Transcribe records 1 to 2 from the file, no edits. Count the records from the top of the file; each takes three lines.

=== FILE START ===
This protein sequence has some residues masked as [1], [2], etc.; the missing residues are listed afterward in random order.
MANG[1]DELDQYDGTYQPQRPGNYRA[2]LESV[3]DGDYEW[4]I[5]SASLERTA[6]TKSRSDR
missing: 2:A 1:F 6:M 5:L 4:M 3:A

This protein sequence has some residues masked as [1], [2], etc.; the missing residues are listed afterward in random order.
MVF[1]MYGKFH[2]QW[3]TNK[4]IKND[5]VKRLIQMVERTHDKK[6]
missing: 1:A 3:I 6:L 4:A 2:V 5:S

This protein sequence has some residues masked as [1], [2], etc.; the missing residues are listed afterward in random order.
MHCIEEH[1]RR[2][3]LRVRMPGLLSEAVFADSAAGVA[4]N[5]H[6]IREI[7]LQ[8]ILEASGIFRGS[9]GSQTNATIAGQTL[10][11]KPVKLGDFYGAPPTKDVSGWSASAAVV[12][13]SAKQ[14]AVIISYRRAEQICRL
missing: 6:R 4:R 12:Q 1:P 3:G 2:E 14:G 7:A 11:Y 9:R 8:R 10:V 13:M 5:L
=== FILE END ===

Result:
This protein sequence has some residues masked as [1], [2], etc.; the missing residues are listed afterward in random order.
MANG[1]DELDQYDGTYQPQRPGNYRA[2]LESV[3]DGDYEW[4]I[5]SASLERTA[6]TKSRSDR
missing: 2:A 1:F 6:M 5:L 4:M 3:A

This protein sequence has some residues masked as [1], [2], etc.; the missing residues are listed afterward in random order.
MVF[1]MYGKFH[2]QW[3]TNK[4]IKND[5]VKRLIQMVERTHDKK[6]
missing: 1:A 3:I 6:L 4:A 2:V 5:S